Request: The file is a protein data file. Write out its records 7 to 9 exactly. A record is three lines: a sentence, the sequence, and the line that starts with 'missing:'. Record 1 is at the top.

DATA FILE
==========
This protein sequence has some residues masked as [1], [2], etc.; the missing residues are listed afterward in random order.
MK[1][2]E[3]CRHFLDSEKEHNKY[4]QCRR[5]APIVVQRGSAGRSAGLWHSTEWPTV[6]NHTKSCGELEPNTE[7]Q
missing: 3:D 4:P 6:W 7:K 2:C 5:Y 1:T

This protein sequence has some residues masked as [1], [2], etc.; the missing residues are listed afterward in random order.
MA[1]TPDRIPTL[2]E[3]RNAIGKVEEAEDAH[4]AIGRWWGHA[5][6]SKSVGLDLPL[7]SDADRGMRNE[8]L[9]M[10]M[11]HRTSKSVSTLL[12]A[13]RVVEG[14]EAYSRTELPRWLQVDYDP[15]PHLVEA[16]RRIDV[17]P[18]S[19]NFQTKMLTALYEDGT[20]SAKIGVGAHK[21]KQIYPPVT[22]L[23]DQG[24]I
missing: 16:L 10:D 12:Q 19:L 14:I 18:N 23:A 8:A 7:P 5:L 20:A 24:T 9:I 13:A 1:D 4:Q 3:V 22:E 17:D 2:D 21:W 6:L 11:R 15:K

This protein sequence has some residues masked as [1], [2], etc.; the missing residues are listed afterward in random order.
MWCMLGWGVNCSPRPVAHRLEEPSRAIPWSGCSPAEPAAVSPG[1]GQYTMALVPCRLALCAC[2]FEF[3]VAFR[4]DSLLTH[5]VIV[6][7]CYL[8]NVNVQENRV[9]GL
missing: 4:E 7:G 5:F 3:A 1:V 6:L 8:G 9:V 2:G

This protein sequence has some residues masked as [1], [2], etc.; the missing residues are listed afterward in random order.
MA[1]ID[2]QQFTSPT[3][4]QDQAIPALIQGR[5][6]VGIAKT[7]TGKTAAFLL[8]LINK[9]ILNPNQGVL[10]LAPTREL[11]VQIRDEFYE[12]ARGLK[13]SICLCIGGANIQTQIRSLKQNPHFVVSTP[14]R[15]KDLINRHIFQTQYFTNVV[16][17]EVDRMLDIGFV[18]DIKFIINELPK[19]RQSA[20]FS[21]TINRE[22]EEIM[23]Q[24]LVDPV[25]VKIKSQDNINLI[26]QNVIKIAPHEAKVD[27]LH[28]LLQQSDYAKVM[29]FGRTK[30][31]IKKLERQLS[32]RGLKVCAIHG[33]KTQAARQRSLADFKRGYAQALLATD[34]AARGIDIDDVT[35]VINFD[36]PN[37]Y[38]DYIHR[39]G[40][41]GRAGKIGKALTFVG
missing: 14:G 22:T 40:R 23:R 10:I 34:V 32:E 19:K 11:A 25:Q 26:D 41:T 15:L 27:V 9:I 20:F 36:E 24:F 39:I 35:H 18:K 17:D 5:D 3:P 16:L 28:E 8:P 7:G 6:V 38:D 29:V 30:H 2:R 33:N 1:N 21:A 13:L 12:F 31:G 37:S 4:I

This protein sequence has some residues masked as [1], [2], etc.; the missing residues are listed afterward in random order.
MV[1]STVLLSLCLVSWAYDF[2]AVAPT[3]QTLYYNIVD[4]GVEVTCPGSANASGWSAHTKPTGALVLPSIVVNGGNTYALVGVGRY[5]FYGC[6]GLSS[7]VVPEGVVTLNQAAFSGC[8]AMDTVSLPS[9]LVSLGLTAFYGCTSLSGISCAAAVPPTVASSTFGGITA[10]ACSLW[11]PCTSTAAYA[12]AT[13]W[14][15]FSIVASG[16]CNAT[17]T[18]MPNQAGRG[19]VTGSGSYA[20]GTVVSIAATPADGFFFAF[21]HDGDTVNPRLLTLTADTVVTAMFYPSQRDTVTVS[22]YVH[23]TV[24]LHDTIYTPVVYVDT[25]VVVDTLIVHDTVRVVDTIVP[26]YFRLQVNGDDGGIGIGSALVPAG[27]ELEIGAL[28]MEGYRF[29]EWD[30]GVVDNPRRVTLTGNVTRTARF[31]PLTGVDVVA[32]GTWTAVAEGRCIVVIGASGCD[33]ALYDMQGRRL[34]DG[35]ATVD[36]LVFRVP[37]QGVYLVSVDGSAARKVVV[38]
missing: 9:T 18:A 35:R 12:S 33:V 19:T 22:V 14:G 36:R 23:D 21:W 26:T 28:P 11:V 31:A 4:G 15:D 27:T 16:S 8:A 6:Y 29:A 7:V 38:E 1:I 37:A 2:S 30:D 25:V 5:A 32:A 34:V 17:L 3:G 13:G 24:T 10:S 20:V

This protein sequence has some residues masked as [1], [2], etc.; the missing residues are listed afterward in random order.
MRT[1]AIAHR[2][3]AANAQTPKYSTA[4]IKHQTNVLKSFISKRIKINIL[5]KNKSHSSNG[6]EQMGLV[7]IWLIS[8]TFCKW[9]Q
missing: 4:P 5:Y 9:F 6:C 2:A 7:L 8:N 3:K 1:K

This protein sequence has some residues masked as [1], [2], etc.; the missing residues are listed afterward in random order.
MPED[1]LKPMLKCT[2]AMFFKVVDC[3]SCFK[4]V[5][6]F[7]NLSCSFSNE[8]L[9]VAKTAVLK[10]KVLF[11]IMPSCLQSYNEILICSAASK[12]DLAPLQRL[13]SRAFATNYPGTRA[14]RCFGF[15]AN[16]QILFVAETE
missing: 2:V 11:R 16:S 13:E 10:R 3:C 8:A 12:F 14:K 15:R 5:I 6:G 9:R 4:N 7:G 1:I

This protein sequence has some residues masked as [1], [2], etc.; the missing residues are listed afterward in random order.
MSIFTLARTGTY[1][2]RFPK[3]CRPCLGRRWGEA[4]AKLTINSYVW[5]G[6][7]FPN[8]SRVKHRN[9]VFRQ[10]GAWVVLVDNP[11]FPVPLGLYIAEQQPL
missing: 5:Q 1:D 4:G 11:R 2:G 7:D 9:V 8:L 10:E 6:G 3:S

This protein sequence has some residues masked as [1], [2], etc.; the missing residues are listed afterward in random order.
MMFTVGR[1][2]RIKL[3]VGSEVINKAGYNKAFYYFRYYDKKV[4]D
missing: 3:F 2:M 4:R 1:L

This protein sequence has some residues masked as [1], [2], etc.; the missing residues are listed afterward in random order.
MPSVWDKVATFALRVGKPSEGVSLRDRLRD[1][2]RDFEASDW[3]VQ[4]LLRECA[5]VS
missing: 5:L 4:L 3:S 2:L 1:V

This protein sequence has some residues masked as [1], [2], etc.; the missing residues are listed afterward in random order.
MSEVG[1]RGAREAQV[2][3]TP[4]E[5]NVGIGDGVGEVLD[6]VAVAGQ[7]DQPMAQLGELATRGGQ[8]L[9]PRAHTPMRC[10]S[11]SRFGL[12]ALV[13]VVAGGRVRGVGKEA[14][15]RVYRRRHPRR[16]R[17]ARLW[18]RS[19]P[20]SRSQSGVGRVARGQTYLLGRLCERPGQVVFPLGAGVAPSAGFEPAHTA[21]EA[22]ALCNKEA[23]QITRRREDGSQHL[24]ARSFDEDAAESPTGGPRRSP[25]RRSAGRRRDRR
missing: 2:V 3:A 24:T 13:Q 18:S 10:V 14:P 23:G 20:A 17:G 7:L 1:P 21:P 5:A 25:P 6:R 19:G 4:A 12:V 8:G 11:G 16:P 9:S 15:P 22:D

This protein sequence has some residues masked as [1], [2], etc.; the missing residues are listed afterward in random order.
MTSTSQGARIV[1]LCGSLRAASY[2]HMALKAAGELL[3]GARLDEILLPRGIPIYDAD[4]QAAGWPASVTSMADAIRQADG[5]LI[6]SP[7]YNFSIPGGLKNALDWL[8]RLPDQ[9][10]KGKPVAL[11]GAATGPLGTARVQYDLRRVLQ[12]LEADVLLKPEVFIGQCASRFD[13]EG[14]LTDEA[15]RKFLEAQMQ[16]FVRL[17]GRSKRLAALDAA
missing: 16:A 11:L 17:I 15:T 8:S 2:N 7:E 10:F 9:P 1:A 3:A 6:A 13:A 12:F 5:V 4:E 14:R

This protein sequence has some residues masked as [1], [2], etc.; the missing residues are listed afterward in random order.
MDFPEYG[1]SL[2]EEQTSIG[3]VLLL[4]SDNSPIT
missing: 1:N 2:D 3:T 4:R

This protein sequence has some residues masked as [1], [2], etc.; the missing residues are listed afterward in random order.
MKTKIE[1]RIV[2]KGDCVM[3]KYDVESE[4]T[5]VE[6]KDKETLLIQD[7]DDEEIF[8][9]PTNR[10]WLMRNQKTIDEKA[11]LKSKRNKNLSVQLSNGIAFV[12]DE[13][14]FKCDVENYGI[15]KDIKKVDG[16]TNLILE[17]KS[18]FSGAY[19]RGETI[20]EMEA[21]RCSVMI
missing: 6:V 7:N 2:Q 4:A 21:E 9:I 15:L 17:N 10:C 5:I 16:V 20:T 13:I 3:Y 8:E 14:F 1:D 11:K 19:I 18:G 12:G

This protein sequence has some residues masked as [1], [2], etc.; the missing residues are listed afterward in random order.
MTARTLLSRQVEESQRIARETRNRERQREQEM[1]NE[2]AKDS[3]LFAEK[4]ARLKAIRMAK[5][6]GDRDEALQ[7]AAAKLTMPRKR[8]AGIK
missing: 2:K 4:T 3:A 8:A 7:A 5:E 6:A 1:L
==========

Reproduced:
This protein sequence has some residues masked as [1], [2], etc.; the missing residues are listed afterward in random order.
MPED[1]LKPMLKCT[2]AMFFKVVDC[3]SCFK[4]V[5][6]F[7]NLSCSFSNE[8]L[9]VAKTAVLK[10]KVLF[11]IMPSCLQSYNEILICSAASK[12]DLAPLQRL[13]SRAFATNYPGTRA[14]RCFGF[15]AN[16]QILFVAETE
missing: 2:V 11:R 16:S 13:E 10:R 3:C 8:A 12:F 14:K 15:R 5:I 6:G 9:R 4:N 7:G 1:I

This protein sequence has some residues masked as [1], [2], etc.; the missing residues are listed afterward in random order.
MSIFTLARTGTY[1][2]RFPK[3]CRPCLGRRWGEA[4]AKLTINSYVW[5]G[6][7]FPN[8]SRVKHRN[9]VFRQ[10]GAWVVLVDNP[11]FPVPLGLYIAEQQPL
missing: 5:Q 1:D 4:G 11:R 2:G 7:D 9:V 8:L 10:E 6:G 3:S

This protein sequence has some residues masked as [1], [2], etc.; the missing residues are listed afterward in random order.
MMFTVGR[1][2]RIKL[3]VGSEVINKAGYNKAFYYFRYYDKKV[4]D
missing: 3:F 2:M 4:R 1:L